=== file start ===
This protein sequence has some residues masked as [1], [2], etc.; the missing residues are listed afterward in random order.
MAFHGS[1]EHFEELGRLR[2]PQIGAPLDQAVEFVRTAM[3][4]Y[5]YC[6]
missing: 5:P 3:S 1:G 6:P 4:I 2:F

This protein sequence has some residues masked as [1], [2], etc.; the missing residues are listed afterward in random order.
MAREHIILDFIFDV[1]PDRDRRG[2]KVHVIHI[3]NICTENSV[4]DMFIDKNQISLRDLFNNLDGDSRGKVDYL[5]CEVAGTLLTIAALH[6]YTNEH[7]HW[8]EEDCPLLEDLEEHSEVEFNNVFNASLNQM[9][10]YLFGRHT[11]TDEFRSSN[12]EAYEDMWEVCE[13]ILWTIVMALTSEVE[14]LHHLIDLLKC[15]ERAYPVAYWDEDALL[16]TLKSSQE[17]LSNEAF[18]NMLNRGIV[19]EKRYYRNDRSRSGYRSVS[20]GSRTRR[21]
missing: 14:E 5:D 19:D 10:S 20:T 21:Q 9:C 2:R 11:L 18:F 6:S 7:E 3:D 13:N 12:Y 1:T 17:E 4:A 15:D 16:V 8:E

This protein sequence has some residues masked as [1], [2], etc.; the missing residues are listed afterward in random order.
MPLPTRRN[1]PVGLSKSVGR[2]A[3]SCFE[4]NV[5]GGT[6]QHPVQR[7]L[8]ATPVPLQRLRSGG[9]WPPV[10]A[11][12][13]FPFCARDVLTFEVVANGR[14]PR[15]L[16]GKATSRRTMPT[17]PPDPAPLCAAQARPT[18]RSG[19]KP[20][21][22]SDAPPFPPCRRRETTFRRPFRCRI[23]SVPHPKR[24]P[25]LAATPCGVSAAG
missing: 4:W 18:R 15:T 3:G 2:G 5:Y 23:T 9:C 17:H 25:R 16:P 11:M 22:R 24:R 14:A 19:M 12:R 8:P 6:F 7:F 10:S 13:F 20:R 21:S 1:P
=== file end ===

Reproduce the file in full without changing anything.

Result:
This protein sequence has some residues masked as [1], [2], etc.; the missing residues are listed afterward in random order.
MAFHGS[1]EHFEELGRLR[2]PQIGAPLDQAVEFVRTAM[3][4]Y[5]YC[6]
missing: 5:P 3:S 1:G 6:P 4:I 2:F

This protein sequence has some residues masked as [1], [2], etc.; the missing residues are listed afterward in random order.
MAREHIILDFIFDV[1]PDRDRRG[2]KVHVIHI[3]NICTENSV[4]DMFIDKNQISLRDLFNNLDGDSRGKVDYL[5]CEVAGTLLTIAALH[6]YTNEH[7]HW[8]EEDCPLLEDLEEHSEVEFNNVFNASLNQM[9][10]YLFGRHT[11]TDEFRSSN[12]EAYEDMWEVCE[13]ILWTIVMALTSEVE[14]LHHLIDLLKC[15]ERAYPVAYWDEDALL[16]TLKSSQE[17]LSNEAF[18]NMLNRGIV[19]EKRYYRNDRSRSGYRSVS[20]GSRTRR[21]
missing: 14:E 5:D 19:D 10:S 20:T 21:Q 9:C 2:R 11:L 18:F 6:S 7:E 3:D 13:N 12:Y 1:T 17:E 4:A 15:D 16:V 8:E

This protein sequence has some residues masked as [1], [2], etc.; the missing residues are listed afterward in random order.
MPLPTRRN[1]PVGLSKSVGR[2]A[3]SCFE[4]NV[5]GGT[6]QHPVQR[7]L[8]ATPVPLQRLRSGG[9]WPPV[10]A[11][12][13]FPFCARDVLTFEVVANGR[14]PR[15]L[16]GKATSRRTMPT[17]PPDPAPLCAAQARPT[18]RSG[19]KP[20][21][22]SDAPPFPPCRRRETTFRRPFRCRI[23]SVPHPKR[24]P[25]LAATPCGVSAAG
missing: 4:W 18:R 15:T 3:G 2:G 5:Y 23:T 9:C 17:H 25:R 16:P 11:M 22:R 24:R 14:A 19:M 12:R 8:P 6:F 7:F 10:S 13:F 20:R 21:S 1:P